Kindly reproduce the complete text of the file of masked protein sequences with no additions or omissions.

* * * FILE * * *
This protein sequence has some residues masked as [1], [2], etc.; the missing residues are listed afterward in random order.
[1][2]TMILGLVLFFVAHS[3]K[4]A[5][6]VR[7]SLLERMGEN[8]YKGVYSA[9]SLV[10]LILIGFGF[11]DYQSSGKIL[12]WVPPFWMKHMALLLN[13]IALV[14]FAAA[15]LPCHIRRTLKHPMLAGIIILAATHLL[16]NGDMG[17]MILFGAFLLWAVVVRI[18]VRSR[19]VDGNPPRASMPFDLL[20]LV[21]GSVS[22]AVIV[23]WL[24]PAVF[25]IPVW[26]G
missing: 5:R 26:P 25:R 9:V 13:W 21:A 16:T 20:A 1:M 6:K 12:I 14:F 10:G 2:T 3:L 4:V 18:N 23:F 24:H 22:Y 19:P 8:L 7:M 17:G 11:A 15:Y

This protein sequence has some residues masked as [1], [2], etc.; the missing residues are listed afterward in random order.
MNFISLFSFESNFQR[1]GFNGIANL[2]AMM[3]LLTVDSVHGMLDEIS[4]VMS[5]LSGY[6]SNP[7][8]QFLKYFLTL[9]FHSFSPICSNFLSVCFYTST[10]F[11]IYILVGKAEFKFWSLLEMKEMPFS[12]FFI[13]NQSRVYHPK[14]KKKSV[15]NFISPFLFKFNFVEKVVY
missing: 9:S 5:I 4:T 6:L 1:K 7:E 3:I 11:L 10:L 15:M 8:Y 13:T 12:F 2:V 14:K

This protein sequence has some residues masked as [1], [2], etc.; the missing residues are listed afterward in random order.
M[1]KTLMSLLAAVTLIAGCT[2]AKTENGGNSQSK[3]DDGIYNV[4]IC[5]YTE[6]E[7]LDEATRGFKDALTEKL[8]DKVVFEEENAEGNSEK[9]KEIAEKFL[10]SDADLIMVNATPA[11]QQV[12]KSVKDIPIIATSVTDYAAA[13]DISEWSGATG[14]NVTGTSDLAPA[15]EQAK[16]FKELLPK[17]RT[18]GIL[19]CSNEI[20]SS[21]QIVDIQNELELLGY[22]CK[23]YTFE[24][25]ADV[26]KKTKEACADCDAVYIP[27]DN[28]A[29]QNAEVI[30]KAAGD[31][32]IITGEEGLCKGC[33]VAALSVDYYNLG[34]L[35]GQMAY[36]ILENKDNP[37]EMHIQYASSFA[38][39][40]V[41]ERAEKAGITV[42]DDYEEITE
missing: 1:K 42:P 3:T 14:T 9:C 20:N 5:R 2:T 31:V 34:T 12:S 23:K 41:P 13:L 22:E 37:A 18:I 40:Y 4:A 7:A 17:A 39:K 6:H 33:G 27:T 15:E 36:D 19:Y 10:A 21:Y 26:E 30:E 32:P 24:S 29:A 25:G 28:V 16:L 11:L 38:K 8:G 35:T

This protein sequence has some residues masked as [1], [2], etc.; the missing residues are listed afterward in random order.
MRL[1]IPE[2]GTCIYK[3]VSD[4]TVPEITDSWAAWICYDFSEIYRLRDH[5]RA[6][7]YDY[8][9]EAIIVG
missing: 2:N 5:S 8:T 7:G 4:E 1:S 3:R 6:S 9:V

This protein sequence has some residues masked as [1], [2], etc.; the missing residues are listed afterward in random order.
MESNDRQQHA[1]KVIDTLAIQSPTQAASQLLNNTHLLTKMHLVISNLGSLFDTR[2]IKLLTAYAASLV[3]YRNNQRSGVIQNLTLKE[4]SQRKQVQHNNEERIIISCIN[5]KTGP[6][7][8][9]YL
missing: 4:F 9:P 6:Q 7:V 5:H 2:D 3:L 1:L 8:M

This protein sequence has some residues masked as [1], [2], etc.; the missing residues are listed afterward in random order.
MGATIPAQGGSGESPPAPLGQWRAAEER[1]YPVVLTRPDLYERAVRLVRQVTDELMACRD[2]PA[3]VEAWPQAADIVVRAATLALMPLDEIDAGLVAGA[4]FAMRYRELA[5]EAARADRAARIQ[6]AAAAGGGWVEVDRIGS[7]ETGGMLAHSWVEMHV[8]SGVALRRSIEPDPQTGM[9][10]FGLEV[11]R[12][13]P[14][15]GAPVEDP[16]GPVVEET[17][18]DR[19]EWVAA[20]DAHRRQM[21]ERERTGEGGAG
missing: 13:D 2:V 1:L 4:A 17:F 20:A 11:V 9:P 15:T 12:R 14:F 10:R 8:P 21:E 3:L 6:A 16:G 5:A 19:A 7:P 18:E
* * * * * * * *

This protein sequence has some residues masked as [1], [2], etc.; the missing residues are listed afterward in random order.
[1][2]TMILGLVLFFVAHS[3]K[4]A[5][6]VR[7]SLLERMGEN[8]YKGVYSA[9]SLV[10]LILIGFGF[11]DYQSSGKIL[12]WVPPFWMKHMALLLN[13]IALV[14]FAAA[15]LPCHIRRTLKHPMLAGIIILAATHLL[16]NGDMG[17]MILFGAFLLWAVVVRI[18]VRSR[19]VDGNPPRASMPFDLL[20]LV[21]GSVS[22]AVIV[23]WL[24]PAVF[25]IPVW[26]G
missing: 5:R 26:P 25:R 9:V 13:W 21:A 16:T 20:A 1:M 6:K 12:I 14:F 10:G 2:T 3:L 4:V 18:N 23:F 24:H 22:Y 19:P 8:L 7:M 17:G 11:A 15:Y

This protein sequence has some residues masked as [1], [2], etc.; the missing residues are listed afterward in random order.
MNFISLFSFESNFQR[1]GFNGIANL[2]AMM[3]LLTVDSVHGMLDEIS[4]VMS[5]LSGY[6]SNP[7][8]QFLKYFLTL[9]FHSFSPICSNFLSVCFYTST[10]F[11]IYILVGKAEFKFWSLLEMKEMPFS[12]FFI[13]NQSRVYHPK[14]KKKSV[15]NFISPFLFKFNFVEKVVY
missing: 9:S 5:I 4:T 6:L 1:K 7:E 3:I 11:L 10:L 15:M 8:Y 13:T 12:F 2:V 14:K

This protein sequence has some residues masked as [1], [2], etc.; the missing residues are listed afterward in random order.
M[1]KTLMSLLAAVTLIAGCT[2]AKTENGGNSQSK[3]DDGIYNV[4]IC[5]YTE[6]E[7]LDEATRGFKDALTEKL[8]DKVVFEEENAEGNSEK[9]KEIAEKFL[10]SDADLIMVNATPA[11]QQV[12]KSVKDIPIIATSVTDYAAA[13]DISEWSGATG[14]NVTGTSDLAPA[15]EQAK[16]FKELLPK[17]RT[18]GIL[19]CSNEI[20]SS[21]QIVDIQNELELLGY[22]CK[23]YTFE[24][25]ADV[26]KKTKEACADCDAVYIP[27]DN[28]A[29]QNAEVI[30]KAAGD[31][32]IITGEEGLCKGC[33]VAALSVDYYNLG[34]L[35]GQMAY[36]ILENKDNP[37]EMHIQYASSFA[38][39][40]V[41]ERAEKAGITV[42]DDYEEITE
missing: 1:K 42:P 3:T 14:T 9:C 20:N 5:R 2:T 31:V 34:T 12:S 23:K 41:P 13:L 22:E 37:A 18:I 40:Y 4:A 7:A 17:A 39:K 6:H 33:G 27:T 15:E 36:D 19:Y 10:A 21:Y 26:E 30:E 32:P 24:S 29:A 25:G 28:V 16:L 11:L 38:K 8:G 35:T

This protein sequence has some residues masked as [1], [2], etc.; the missing residues are listed afterward in random order.
MRL[1]IPE[2]GTCIYK[3]VSD[4]TVPEITDSWAAWICYDFSEIYRLRDH[5]RA[6][7]YDY[8][9]EAIIVG
missing: 2:N 5:S 8:T 7:G 4:E 1:S 3:R 6:S 9:V

This protein sequence has some residues masked as [1], [2], etc.; the missing residues are listed afterward in random order.
MESNDRQQHA[1]KVIDTLAIQSPTQAASQLLNNTHLLTKMHLVISNLGSLFDTR[2]IKLLTAYAASLV[3]YRNNQRSGVIQNLTLKE[4]SQRKQVQHNNEERIIISCIN[5]KTGP[6][7][8][9]YL
missing: 4:F 9:P 6:Q 7:V 5:H 2:D 3:L 1:L 8:M

This protein sequence has some residues masked as [1], [2], etc.; the missing residues are listed afterward in random order.
MGATIPAQGGSGESPPAPLGQWRAAEER[1]YPVVLTRPDLYERAVRLVRQVTDELMACRD[2]PA[3]VEAWPQAADIVVRAATLALMPLDEIDAGLVAGA[4]FAMRYRELA[5]EAARADRAARIQ[6]AAAAGGGWVEVDRIGS[7]ETGGMLAHSWVEMHV[8]SGVALRRSIEPDPQTGM[9][10]FGLEV[11]R[12][13]P[14][15]GAPVEDP[16]GPVVEET[17][18]DR[19]EWVAA[20]DAHRRQM[21]ERERTGEGGAG
missing: 13:D 2:V 1:L 4:A 17:F 20:A 11:V 9:P 15:T 12:R 14:F 10:R 8:P 21:E 3:L 6:A 16:G 5:A 19:A 7:P 18:E